Neil Robertson issued a radical proposal for dual World Championship venues after sweeping into the second round at the Crucible on with a 10-5 win over Ashley Hugill.
The Australia has been a long-time critic of the cramped conditions during the two-table set-up at the Sheffield venue.
And he believes a potential answer could lie in identifying a second, similarly sized auditorium in the city which could act as a second, simultaneous stage through the early-round matches.
Robertson said: "My idea is to make it kind of like Wimbledon, where you have Centre Court and Court One, so you give everyone who qualifies the one-table experience.
"I think if you had two Crucible venues that are equal, it would be an amazing experience for everyone to end their season - Sheffield is well equipped to deal with that.
"It's just an idea. Everyone gets to experience that from round one at the Masters, whereas here there's only four (semi-finalists). Being the World Championship, it should be the biggest event from the start, not the semi-finals."
Robertson cemented his status as title favourite by shrugging off an early scare against the Crucible debutant, having started with a 127 in the opening frame but fallen 3-1 behind in the early stages of their match on Monday.
Five frames on the bounce, including two more centuries, put him in a commanding position overnight and Robertson looked in no mood to hang around as he extended his streak to eight upon Tuesday morning's resumption.
But Hugill dug deep to delay the inevitable, surviving a scary safety battle in the next as Robertson got one of the two snookers that would have enabled him to wrap up victory before the mid-session interval.
A superb 82 clearance helped Hugill further reduce the deficit to 9-5, before Robertson clicked back into gear and booked his place in the second round with his fourth century of the match.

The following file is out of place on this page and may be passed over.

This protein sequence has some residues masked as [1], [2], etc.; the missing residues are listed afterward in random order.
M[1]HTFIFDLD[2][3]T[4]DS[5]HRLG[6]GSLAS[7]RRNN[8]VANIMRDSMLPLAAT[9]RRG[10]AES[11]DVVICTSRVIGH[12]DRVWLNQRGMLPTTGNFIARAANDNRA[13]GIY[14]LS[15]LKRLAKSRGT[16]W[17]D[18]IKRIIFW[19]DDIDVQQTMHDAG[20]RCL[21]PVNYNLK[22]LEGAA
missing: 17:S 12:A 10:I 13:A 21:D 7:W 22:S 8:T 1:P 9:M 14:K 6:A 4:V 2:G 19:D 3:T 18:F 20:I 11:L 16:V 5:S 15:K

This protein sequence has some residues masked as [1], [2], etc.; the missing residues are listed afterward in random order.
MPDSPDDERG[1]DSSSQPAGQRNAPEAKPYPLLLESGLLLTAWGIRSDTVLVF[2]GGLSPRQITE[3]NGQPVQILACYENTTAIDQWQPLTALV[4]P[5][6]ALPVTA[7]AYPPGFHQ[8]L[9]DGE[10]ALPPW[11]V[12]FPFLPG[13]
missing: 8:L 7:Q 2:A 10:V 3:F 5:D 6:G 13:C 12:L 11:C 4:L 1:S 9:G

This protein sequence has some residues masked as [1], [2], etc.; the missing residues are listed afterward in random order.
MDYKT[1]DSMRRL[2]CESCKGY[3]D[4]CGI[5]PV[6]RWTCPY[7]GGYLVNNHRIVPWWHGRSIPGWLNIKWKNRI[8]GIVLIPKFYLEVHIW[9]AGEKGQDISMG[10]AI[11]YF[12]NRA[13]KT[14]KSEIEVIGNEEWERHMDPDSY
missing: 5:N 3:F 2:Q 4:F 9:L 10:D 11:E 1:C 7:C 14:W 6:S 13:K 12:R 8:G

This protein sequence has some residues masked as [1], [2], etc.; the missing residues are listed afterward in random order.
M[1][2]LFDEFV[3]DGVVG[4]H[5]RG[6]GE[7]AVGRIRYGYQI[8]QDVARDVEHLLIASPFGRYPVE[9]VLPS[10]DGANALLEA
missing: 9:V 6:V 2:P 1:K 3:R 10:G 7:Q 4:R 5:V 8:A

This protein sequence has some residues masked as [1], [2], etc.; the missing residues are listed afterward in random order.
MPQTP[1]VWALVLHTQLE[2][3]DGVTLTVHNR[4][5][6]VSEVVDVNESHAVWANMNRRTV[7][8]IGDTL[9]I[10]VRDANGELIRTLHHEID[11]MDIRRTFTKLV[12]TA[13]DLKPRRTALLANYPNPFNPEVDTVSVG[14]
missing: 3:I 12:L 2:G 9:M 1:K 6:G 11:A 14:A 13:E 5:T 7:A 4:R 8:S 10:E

Robertson, who next faces Jack Lisowski or former finalist Matthew Stevens, added: "I thought my performance was pretty good. He was deserving of his 3-1 lead but I played a lot more aggressively and maybe his inexperience caused a few mistakes.
"I made three centuries then a couple of other big breaks to finish off really well at 6-3, and this morning was just a professional job really, and it was good to finish off with my fourth century of the match."
Robertson has not tasted the one-table set-up at the Crucible since his solitary title win in 2010 and admitted the time for excuses is over as he bids to live up to expectations this season.
"I'm always one of the favourites and that's not the reason I haven't progressed so far," Robertson added. "I've been making rubbish excuses. It's only when I've got myself bogged down in matches that I start looking for problems."
Robertson's idea was given short shrift by 2015 world champion Stuart Bingham, who emulated the Australian in turning a 6-3 overnight advantage into a 10-5 win over China’s Lyu Haotian.
Bingham is an avowed fan of the Crucible set-up and believes the fight to reach the one-table set-up is one of the reasons that makes the venue so special.
"Not everybody likes it in those first couple of rounds and it can get a little bit cramped at times, but that’s what makes the Crucible Theatre," said Bingham, who will play either Kyren Wilson or Ding Junhui in the last 16.
Eight-time finalist John Higgins trails Thepchaiya Un-Nooh 5-4 after the first session of their opening round match that is scheduled to conclude on Wednesday.
Higgins produced a break of 128 in the fourth frame to pull level at 2-2, but his Thai opponent finished with a 114 to give himself a good chance of reaching round two for the first time in four attempts.
Yan Bingtao set up a second-round clash with defending champion Mark Selby after pulling away to sink qualifier Chris Wakelin 10-6, while Jack Lisowski leads former finalist Matthew Stevens 6-3.